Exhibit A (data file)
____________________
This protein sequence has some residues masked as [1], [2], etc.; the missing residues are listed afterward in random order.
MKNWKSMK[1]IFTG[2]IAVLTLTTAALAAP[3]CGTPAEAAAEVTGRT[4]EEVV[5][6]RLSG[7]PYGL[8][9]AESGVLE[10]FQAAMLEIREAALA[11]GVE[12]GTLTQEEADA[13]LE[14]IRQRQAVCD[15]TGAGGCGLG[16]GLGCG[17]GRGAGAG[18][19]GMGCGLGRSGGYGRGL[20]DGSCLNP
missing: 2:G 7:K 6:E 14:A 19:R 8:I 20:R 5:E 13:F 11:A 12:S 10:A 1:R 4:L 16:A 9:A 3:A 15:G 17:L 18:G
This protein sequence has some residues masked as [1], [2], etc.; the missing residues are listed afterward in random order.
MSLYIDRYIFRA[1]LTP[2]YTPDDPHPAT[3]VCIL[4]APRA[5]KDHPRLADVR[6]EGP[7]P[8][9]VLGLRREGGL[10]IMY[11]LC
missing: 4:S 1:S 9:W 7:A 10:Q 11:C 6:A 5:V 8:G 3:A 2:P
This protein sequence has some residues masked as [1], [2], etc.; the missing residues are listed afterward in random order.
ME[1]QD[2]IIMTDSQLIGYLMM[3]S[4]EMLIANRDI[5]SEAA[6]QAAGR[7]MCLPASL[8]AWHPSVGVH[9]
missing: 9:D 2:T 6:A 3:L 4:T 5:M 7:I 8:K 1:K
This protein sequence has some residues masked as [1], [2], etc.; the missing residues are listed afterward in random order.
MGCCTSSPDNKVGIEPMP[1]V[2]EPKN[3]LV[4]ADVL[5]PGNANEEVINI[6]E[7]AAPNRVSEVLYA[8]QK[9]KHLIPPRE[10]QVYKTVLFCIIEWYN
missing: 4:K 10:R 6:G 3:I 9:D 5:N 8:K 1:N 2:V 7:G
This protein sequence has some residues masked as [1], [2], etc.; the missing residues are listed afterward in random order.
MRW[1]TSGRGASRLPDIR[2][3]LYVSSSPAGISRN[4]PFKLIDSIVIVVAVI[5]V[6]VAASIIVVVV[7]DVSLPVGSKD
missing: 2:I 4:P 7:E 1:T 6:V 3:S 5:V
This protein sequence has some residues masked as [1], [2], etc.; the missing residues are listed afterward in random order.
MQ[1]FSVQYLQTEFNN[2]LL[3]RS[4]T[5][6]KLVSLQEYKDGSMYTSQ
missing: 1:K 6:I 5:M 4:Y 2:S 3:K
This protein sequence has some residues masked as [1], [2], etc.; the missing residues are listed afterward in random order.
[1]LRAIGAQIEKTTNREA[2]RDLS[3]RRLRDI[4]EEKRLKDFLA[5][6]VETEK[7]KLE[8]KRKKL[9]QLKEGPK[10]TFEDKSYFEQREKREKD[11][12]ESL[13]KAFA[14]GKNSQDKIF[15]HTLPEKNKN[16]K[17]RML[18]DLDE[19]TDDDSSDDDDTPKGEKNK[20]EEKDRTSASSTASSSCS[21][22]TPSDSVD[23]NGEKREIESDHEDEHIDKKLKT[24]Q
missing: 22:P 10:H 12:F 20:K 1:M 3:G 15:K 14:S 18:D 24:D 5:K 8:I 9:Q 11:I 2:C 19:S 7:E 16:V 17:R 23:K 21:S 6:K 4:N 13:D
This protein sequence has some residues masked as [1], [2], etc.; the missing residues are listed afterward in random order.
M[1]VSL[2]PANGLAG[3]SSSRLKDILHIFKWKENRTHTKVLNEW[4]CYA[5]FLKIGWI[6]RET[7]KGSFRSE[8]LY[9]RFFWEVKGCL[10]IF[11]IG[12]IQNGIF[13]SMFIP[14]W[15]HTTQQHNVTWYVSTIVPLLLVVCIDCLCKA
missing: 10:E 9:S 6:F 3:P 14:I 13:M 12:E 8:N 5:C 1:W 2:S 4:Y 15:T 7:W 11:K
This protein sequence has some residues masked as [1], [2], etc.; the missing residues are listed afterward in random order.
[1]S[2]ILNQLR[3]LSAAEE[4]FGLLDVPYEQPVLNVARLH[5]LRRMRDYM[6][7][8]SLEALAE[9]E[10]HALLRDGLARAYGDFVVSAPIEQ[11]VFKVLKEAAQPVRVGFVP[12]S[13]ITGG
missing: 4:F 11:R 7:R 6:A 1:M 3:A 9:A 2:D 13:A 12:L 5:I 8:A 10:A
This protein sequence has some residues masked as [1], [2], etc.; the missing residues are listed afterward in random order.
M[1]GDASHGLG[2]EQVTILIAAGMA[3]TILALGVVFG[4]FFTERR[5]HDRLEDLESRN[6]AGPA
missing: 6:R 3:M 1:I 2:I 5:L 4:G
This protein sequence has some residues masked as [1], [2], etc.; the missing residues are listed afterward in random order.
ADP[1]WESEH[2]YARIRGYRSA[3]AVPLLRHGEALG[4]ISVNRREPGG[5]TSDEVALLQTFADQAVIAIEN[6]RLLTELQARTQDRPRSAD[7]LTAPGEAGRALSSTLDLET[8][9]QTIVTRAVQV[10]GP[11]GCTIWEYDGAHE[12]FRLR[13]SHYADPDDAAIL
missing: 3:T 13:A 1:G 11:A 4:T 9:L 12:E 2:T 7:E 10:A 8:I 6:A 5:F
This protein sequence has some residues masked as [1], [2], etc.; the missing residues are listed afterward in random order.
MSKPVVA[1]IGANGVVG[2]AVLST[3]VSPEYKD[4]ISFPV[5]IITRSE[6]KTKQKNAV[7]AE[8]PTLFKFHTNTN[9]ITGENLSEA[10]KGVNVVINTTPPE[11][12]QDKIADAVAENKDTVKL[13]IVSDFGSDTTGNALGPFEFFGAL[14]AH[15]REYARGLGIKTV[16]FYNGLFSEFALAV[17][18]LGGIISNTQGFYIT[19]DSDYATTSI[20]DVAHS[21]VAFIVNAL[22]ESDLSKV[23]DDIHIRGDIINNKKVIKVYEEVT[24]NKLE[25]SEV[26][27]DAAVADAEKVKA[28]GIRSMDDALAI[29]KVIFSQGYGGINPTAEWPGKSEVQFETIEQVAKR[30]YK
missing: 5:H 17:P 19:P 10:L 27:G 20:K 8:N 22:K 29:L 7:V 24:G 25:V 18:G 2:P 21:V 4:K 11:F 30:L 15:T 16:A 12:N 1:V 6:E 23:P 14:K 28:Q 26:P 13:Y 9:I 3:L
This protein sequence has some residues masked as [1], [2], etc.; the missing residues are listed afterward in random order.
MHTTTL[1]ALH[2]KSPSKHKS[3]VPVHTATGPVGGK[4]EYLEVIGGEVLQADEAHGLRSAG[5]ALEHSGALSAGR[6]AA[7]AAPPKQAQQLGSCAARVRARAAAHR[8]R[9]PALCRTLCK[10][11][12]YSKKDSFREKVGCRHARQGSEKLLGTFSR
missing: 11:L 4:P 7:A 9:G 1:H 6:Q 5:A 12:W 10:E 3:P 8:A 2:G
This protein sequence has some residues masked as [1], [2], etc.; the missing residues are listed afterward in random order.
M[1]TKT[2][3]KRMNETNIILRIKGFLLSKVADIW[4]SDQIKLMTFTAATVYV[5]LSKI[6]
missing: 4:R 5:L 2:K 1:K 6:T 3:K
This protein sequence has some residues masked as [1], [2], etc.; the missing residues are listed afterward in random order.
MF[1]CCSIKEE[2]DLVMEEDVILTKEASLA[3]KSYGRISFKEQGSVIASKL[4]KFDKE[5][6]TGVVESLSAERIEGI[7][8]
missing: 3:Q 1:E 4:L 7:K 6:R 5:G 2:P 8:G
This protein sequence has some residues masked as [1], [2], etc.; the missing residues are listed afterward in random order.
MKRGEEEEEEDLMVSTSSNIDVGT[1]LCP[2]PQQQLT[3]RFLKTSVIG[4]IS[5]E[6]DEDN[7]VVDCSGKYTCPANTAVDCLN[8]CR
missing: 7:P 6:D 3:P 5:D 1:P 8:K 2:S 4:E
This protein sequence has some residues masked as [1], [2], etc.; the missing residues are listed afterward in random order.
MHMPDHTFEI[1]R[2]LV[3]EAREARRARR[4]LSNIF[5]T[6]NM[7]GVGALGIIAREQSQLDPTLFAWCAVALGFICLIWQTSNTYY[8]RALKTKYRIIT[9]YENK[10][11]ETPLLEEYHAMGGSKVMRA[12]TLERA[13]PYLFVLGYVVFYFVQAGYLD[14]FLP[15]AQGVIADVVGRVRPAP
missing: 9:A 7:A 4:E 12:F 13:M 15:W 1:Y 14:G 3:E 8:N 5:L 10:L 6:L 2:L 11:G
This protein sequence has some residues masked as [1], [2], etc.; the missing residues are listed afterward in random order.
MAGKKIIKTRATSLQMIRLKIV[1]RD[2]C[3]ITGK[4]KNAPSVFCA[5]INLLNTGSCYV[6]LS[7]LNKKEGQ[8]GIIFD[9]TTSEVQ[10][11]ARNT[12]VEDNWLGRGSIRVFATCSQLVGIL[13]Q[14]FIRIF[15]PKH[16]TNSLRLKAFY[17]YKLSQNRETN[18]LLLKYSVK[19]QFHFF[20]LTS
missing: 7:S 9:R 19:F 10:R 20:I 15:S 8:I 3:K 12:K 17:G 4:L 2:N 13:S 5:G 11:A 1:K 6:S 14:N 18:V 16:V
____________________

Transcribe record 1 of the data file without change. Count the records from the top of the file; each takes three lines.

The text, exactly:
This protein sequence has some residues masked as [1], [2], etc.; the missing residues are listed afterward in random order.
MKNWKSMK[1]IFTG[2]IAVLTLTTAALAAP[3]CGTPAEAAAEVTGRT[4]EEVV[5][6]RLSG[7]PYGL[8][9]AESGVLE[10]FQAAMLEIREAALA[11]GVE[12]GTLTQEEADA[13]LE[14]IRQRQAVCD[15]TGAGGCGLG[16]GLGCG[17]GRGAGAG[18][19]GMGCGLGRSGGYGRGL[20]DGSCLNP
missing: 2:G 7:K 6:E 14:A 19:R 8:I 20:R 5:E 13:F 11:A 12:S 10:A 1:R 4:L 16:A 9:A 3:A 15:G 17:L 18:G